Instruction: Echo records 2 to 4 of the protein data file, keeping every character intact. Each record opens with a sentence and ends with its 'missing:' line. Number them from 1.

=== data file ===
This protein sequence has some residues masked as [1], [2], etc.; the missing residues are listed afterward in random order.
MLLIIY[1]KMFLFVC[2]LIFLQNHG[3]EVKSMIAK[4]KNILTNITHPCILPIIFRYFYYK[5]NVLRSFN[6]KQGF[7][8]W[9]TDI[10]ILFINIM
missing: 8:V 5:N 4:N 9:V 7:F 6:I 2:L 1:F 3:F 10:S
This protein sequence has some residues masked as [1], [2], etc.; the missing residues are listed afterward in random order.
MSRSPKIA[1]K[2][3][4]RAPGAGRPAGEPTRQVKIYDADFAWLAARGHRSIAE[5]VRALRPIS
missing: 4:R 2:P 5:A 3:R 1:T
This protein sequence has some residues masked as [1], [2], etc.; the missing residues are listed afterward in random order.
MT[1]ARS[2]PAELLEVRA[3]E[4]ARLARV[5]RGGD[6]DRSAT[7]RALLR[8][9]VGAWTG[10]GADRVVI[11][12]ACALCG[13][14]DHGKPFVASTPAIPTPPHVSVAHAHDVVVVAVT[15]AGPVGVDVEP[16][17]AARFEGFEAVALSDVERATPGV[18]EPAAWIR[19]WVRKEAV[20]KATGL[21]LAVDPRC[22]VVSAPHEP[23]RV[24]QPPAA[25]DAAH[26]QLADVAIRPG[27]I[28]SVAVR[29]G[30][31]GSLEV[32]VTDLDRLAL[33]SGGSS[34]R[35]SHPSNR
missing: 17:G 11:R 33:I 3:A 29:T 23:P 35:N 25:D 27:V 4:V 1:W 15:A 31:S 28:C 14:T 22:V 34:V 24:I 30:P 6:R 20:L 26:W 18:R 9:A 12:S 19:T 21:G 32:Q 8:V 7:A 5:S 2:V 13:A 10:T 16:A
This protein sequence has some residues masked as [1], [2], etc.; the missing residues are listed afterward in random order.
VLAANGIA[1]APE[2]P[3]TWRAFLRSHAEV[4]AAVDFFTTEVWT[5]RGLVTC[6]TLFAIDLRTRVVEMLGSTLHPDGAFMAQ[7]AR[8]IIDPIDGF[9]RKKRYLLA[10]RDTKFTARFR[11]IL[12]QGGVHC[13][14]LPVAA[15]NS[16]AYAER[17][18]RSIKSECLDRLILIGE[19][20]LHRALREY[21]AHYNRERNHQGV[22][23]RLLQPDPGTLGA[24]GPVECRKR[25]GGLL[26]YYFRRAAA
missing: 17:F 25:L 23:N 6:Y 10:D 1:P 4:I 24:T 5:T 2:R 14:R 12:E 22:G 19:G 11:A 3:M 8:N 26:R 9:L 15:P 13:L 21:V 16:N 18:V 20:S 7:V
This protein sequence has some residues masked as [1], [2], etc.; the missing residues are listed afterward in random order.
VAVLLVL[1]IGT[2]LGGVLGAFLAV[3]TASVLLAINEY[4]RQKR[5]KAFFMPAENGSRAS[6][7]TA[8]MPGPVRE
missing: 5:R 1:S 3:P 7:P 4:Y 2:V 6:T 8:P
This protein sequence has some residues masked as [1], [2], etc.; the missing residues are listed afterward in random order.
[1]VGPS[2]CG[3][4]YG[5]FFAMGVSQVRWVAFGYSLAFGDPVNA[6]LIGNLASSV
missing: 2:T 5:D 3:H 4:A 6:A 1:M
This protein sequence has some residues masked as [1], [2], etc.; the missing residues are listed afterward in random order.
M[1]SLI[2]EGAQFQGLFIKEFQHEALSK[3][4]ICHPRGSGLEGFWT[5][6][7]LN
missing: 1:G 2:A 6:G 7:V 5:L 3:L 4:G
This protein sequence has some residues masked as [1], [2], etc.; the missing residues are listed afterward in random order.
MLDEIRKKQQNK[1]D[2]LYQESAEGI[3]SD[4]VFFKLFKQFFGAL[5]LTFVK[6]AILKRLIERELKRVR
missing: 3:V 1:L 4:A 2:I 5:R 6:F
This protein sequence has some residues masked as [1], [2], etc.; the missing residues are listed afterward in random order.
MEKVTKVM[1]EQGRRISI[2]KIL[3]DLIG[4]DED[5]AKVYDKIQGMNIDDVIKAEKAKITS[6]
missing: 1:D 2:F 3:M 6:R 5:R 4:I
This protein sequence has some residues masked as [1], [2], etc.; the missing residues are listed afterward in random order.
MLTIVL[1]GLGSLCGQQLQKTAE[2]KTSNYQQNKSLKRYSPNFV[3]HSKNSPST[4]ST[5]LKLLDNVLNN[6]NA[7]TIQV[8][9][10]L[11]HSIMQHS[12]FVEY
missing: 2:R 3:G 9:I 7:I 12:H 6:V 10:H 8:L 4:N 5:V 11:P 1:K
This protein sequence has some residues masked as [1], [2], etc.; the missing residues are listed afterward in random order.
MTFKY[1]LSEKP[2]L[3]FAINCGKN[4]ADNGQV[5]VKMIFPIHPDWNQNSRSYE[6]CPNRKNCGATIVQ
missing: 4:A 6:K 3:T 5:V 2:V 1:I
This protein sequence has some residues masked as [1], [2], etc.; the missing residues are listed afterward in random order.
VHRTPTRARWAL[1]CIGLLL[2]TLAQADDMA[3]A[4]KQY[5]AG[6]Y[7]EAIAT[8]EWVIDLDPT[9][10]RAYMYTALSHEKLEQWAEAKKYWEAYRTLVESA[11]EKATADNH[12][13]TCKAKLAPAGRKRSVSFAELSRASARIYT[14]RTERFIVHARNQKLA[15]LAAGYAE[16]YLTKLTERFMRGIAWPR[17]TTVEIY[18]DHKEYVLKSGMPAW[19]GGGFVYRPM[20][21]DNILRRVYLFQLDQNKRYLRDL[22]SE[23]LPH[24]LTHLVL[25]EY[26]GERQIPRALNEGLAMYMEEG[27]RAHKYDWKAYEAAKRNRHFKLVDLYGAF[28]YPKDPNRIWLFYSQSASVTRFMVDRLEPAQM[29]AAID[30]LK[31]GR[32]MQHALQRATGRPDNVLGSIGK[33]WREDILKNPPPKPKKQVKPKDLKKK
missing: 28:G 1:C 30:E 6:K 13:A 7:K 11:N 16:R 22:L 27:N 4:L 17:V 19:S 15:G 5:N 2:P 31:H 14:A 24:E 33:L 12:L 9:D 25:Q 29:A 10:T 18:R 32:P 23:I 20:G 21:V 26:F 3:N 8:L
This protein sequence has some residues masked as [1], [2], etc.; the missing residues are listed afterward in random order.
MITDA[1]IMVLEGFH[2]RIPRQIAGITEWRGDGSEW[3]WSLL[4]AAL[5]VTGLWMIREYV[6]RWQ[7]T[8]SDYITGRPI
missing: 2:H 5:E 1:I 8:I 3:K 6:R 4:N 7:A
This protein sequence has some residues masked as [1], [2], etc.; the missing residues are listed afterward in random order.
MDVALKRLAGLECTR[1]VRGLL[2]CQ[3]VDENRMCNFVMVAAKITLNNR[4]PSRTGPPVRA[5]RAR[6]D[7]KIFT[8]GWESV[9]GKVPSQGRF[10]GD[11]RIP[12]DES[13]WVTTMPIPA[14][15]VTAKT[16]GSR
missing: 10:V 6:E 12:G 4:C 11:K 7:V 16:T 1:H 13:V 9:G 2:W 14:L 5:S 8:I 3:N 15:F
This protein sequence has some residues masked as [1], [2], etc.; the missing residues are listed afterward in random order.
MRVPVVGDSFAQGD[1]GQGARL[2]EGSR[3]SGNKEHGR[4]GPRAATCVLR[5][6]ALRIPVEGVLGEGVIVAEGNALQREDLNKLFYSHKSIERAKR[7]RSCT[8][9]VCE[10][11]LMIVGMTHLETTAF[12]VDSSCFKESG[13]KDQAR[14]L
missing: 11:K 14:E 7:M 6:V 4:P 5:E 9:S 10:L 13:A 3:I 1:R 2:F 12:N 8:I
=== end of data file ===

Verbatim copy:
This protein sequence has some residues masked as [1], [2], etc.; the missing residues are listed afterward in random order.
MSRSPKIA[1]K[2][3][4]RAPGAGRPAGEPTRQVKIYDADFAWLAARGHRSIAE[5]VRALRPIS
missing: 4:R 2:P 5:A 3:R 1:T
This protein sequence has some residues masked as [1], [2], etc.; the missing residues are listed afterward in random order.
MT[1]ARS[2]PAELLEVRA[3]E[4]ARLARV[5]RGGD[6]DRSAT[7]RALLR[8][9]VGAWTG[10]GADRVVI[11][12]ACALCG[13][14]DHGKPFVASTPAIPTPPHVSVAHAHDVVVVAVT[15]AGPVGVDVEP[16][17]AARFEGFEAVALSDVERATPGV[18]EPAAWIR[19]WVRKEAV[20]KATGL[21]LAVDPRC[22]VVSAPHEP[23]RV[24]QPPAA[25]DAAH[26]QLADVAIRPG[27]I[28]SVAVR[29]G[30][31]GSLEV[32]VTDLDRLAL[33]SGGSS[34]R[35]SHPSNR
missing: 17:G 11:R 33:I 3:A 29:T 23:P 35:N 25:D 27:V 4:V 1:W 15:A 31:S 28:C 14:T 22:V 34:V 24:I 30:P 6:R 20:L 26:W 18:R 9:A 12:S 19:T 21:G 32:Q 8:V 7:A 5:S 2:V 13:A 10:T 16:A
This protein sequence has some residues masked as [1], [2], etc.; the missing residues are listed afterward in random order.
VLAANGIA[1]APE[2]P[3]TWRAFLRSHAEV[4]AAVDFFTTEVWT[5]RGLVTC[6]TLFAIDLRTRVVEMLGSTLHPDGAFMAQ[7]AR[8]IIDPIDGF[9]RKKRYLLA[10]RDTKFTARFR[11]IL[12]QGGVHC[13][14]LPVAA[15]NS[16]AYAER[17][18]RSIKSECLDRLILIGE[19][20]LHRALREY[21]AHYNRERNHQGV[22][23]RLLQPDPGTLGA[24]GPVECRKR[25]GGLL[26]YYFRRAAA
missing: 17:F 25:L 23:N 6:Y 10:D 1:P 4:I 24:T 5:T 2:R 14:R 12:E 22:G 19:G 11:A 3:M 8:N 26:R 9:L 15:P 13:L 21:V 16:N 18:V 20:S 7:V